SESAC was, until recently, the only one of the three major performing rights organizations (PROs) that was not subject to an antitrust consent decree – meaning that it could set the rates that it wanted without any oversight by any court or other judicial body. For practical purposes, that ended when the radio and television industries separately sued SESAC claiming antitrust violations. Both the radio and TV industries felt that the SESAC royalties were too high in relation to those charged by ASCAP and BMI given the far greater amount of music controlled by these two larger PROs. As we wrote here (television) and here (radio), both antitrust cases ended with settlements where SESAC agreed that its rates would be subject to review by an arbitration panel to assure their reasonableness, if voluntary negotiations between the groups representing the industries and SESAC were not successful in arriving at mutually agreeable rates. So far, it appears that the rate-setting process for radio and TV are going in different directions.
The TV Music License Committee and SESAC have announced that they have reached an agreement in principle as to rates for the TV industry. See the press release here. While the agreement has not been finalized or made public, if negotiations of the final documents are successful, the TV industry and SESAC appear to avoid having their rates set by the arbitration process. So far, that does not seem to be the case for the radio industry.
In recent weeks, hundreds of radio stations across the country have received letters from the Radio Music License Committee (RMLC) asking that stations produce documents requested by SESAC in the arbitration process. Like any sort of litigation, an arbitration proceeding allows for “discovery” of relevant evidence, requiring each side to produce documents that allow the parties to gather facts to support the positions that they are advocating to the arbitrators. Here, the documents being requested provide information as to the issues in the case, including how much SESAC music is played at radio stations and how much that music should be worth. Obviously, the fact that there is a document request that has gone out to RMLC members shows that, unlike in TV, there has not been any voluntary settlement between SESAC and the radio industry.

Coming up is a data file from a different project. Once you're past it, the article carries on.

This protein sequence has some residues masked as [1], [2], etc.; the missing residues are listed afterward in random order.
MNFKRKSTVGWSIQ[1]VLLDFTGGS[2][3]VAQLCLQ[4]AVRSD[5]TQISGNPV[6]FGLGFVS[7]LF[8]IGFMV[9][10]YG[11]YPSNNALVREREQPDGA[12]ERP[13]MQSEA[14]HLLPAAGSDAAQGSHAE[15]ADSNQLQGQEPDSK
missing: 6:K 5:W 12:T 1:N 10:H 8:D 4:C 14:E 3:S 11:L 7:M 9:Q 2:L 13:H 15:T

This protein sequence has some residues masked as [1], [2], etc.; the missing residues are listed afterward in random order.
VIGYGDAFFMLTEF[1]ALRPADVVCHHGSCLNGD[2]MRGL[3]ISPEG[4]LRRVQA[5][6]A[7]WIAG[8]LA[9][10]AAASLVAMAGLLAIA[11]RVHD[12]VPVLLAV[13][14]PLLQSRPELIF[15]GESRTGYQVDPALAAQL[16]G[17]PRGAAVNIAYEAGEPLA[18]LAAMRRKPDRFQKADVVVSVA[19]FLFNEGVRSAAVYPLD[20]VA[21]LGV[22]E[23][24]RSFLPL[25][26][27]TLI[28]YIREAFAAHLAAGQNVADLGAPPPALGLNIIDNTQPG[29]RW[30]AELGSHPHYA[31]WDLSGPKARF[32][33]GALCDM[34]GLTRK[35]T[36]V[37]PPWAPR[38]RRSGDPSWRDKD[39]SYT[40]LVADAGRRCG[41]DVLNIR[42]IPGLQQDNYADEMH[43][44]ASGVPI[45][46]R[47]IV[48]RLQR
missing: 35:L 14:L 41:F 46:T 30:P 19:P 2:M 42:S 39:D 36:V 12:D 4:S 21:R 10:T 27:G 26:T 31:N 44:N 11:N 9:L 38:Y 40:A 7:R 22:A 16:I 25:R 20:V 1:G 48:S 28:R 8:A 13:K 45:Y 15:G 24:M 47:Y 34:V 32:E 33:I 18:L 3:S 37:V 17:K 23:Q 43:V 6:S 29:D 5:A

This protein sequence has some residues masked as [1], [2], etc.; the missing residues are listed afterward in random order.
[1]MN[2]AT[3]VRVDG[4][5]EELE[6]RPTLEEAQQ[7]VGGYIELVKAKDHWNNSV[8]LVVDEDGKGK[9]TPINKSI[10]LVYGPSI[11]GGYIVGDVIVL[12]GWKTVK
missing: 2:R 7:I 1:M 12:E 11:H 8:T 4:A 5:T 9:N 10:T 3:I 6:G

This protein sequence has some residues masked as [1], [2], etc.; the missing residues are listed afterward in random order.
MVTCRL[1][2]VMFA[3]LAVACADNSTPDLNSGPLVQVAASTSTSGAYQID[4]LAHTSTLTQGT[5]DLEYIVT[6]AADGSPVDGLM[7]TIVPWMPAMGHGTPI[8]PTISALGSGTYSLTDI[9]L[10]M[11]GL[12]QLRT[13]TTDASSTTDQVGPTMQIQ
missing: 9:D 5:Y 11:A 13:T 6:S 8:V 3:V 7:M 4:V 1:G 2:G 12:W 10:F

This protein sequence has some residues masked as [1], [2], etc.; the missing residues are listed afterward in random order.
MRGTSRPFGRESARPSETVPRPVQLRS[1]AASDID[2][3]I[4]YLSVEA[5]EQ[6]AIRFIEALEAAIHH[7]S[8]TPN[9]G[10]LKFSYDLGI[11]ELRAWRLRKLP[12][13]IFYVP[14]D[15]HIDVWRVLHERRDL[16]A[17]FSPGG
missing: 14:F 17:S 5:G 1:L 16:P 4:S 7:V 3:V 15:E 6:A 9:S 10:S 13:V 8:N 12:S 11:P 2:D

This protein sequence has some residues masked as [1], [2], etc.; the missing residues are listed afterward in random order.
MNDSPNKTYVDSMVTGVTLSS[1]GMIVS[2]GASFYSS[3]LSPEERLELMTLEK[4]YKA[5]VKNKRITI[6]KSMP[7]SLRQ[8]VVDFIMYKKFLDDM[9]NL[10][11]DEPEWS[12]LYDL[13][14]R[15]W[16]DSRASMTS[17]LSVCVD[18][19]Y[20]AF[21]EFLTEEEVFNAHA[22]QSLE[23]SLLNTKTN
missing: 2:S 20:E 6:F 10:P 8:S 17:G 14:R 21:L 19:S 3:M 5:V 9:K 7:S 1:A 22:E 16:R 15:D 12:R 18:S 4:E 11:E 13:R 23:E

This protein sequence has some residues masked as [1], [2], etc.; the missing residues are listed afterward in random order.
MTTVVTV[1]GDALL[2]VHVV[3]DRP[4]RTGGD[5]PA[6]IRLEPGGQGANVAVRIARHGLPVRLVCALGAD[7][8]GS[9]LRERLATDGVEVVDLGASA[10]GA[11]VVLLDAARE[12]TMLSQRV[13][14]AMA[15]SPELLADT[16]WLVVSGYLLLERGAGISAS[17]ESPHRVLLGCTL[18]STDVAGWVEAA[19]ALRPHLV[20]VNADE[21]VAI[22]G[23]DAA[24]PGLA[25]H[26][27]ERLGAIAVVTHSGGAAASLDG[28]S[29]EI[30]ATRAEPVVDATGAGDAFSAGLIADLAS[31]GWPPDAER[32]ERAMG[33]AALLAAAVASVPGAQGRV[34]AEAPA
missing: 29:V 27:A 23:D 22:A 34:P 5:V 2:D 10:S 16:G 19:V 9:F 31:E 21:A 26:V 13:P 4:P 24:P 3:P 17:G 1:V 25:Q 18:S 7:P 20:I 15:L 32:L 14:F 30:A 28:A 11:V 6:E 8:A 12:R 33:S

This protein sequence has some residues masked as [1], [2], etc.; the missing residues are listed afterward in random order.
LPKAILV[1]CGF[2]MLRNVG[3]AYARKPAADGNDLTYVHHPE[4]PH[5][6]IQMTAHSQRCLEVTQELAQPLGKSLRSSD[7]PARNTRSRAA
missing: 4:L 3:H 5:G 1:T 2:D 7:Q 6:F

While many stations seem to not know who RMLC is (an issue we have addressed before, see for instance our post here), they are the radio-industry association fighting to control music royalties. So, if a station receives an RMLC request for documents, a station should certainly consult with its own legal and business advisors, but give serious consideration to producing the requested documents to help the industry in its efforts in the arbitration. This is not some sort of scam letter.
While the radio industry proceeds in the arbitration with SESAC, remember that it also has open negotiations with BMI and ASCAP, whose radio agreements expire this year (see our article here). Plus, both radio and TV may well have to deal with GMR, the newest PRO that is seeking a piece of the music royalty pie (see our article here). Music royalty issues are never easy, and this is a particularly complicated year.